Chris Lewis, founder of Lewis on how he finds creativity

Illustration of Chris Lewis with fire, lightbulbs and bicycle

What puts leaders into creative overdrive? How do they foster an inspiring workplace? Chris Lewis the PR guru to businesses, including 20th Century Fox and Adobe, shares his innovation philosophy

Einstein said creativity is the residue of time wasted. Busy and productive are not the same thing. I’m not a fan of presenteeism, jackets on the back of chairs, and so on. Tertiary organisations pay people to think as well as to do.

I’ve always been a news junkie. I’ve got 400 RSS feeds from around the world.

The creative process is a subconscious one. Ask anyone – whether it’s a politician, a scientist or a clergyman – where they are and what they’re doing when they get their best ideas. They’ll all say, ‘It’s when I’m not working; I’m out of the office; I’m on my own and not trying.’

Never dismiss a shower idea. Boredom is key to creativity. It allows you to imagine what could be. Forcing the pace, consciously trying to think, means you don’t switch off and let things incubate.

Wordsworth, Darwin, Elgar – all great walkers. While out walking they cleared their minds, so that their subconscious could throw up ideas. Dickens would walk around London or Portsmouth from midnight to 6am, which is how he came up with these frightening characters.

These days mountain biking is my way of relaxing. There are times when you’re working so hard that it makes you really appreciate being alone with your thoughts.

An open fire is also a passion. The heat, light and smell of a real fire is transporting.

It’s become a crime to waste any time. That means there’s no time to daydream. Kids now check their iPhones over 100 times a day. So they’re never bored.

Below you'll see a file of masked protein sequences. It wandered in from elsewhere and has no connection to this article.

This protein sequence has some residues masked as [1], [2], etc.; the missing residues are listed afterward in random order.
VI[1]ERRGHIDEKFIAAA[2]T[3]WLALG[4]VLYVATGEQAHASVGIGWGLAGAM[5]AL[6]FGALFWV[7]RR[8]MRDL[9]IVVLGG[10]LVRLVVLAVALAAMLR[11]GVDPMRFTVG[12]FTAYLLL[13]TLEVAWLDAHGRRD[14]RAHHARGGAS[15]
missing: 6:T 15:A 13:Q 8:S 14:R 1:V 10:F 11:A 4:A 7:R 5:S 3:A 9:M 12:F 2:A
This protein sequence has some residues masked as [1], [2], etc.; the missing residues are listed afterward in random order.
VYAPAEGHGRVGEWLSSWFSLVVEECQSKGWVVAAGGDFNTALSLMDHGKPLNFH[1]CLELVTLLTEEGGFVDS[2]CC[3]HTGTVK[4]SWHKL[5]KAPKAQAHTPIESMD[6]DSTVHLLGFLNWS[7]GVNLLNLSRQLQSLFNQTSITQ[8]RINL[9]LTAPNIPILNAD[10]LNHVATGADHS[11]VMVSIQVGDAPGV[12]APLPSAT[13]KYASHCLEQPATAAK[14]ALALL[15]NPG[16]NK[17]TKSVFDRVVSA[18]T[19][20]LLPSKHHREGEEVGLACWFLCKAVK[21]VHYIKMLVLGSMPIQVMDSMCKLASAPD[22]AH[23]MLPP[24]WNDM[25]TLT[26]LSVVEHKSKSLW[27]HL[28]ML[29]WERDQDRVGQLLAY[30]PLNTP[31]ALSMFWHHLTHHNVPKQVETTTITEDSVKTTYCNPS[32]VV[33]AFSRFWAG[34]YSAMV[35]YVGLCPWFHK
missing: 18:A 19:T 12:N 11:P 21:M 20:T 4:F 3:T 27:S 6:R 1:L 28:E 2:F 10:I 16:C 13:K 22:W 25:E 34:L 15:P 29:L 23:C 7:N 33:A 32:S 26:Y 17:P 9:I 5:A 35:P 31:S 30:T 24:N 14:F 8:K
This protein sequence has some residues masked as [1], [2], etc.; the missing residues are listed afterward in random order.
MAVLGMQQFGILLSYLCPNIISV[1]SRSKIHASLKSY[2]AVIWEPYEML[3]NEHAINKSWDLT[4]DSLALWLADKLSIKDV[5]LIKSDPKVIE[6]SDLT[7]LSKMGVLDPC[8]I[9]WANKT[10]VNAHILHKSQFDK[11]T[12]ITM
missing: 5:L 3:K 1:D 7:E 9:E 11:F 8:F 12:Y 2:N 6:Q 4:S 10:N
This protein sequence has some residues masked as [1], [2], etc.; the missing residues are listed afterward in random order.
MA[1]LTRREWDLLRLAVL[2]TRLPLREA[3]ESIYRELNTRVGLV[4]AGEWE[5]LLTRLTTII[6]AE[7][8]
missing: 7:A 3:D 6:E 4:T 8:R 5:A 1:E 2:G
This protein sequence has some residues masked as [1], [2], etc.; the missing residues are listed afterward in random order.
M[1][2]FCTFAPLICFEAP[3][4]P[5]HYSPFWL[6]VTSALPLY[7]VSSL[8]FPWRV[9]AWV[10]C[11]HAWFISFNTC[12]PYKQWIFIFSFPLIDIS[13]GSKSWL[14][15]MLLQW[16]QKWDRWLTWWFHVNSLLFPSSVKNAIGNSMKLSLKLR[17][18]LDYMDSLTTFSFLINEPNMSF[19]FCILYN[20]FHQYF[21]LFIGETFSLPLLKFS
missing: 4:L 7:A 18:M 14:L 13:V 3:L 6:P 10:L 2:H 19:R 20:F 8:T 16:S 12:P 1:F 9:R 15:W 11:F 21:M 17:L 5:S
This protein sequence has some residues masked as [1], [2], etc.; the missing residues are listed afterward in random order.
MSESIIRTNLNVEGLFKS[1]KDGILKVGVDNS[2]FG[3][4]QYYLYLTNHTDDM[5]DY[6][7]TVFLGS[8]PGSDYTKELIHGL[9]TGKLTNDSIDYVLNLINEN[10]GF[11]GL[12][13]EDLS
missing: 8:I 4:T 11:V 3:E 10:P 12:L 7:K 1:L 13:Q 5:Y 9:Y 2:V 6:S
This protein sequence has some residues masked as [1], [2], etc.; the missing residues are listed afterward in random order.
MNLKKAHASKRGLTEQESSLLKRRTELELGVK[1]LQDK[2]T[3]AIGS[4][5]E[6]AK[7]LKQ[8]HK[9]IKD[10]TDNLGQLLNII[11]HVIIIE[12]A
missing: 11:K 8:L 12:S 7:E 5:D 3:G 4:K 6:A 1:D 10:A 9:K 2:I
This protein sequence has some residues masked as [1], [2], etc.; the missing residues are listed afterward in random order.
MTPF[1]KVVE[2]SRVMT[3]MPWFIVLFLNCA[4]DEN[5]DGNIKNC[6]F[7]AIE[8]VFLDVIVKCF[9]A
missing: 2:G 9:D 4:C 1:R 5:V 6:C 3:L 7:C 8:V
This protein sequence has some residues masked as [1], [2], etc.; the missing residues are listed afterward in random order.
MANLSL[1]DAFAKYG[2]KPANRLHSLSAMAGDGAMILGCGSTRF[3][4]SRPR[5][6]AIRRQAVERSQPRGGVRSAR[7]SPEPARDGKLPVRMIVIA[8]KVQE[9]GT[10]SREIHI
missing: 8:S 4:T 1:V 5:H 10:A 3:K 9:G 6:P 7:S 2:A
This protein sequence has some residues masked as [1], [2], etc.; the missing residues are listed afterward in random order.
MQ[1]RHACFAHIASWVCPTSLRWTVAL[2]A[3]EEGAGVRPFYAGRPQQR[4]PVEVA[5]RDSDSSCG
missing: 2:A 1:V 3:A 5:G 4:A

You can’t bring the right-side-of-brain forward. Russell Foster, a neuroscientist at Oxford, says that. All you can do is suspend or preoccupy the left-hand, analytic side. Every interruption – every inbox ‘ding’ – sees the left side kick in again and take over.

Some great ideas sound mad. Someone I know, Caleb Harper, wrote source codes for the perfect optimum growth of plants. He made them open source, and people started exchanging the exact digital codes to grow tomatoes, potatoes, kale and so on. Now he’s opening urban farms all over the world to digitise food growth. He intends to turn agriculture on its head, and make it an urban pursuit.

The 2009 Latvian meteorite hoax was an incredible story. Imagine being round the table when someone says, ‘Why don’t we simulate the arrival of aliens on Earth as a way of launching a mobile-phone network?’ Then someone replies, ‘Yeah, that’s not a bad idea.’

My inspiration comes from seeing ordinary people do extraordinary things. A leader’s job should be to make everyone else feel like the smartest person in the room!

Competence always follows preference. Everyone likes being creative because it’s a natural state. Allow people to have fun, heal themselves and be sustainable. If human beings don’t reach their potential, the planet won’t.

Too Fast to think book cover by Chris Lewis

Too Fast to Think by Chris Lewis is published by Kogan Page, price £14.99 paperback

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Chris Lewis is speaking at the IoD on 8 December. For information and tickets, visit

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About author

Nick Scott

Nick Scott

A former editor-in-chief of The Rake and deputy editor of the Australian edition of GQ, Nick has had features published in titles including Esquire, The Guardian, Observer Sport Monthly and Rolling Stone Australia and is a contributing editor to Director magazine. He has interviewed celebrities including Hugh Jackman, Daniel Craig and Elle Macpherson, as well as business people including Sir Richard Branson, Charles Middleton and Nick Giles and Michael Hayman MBE.

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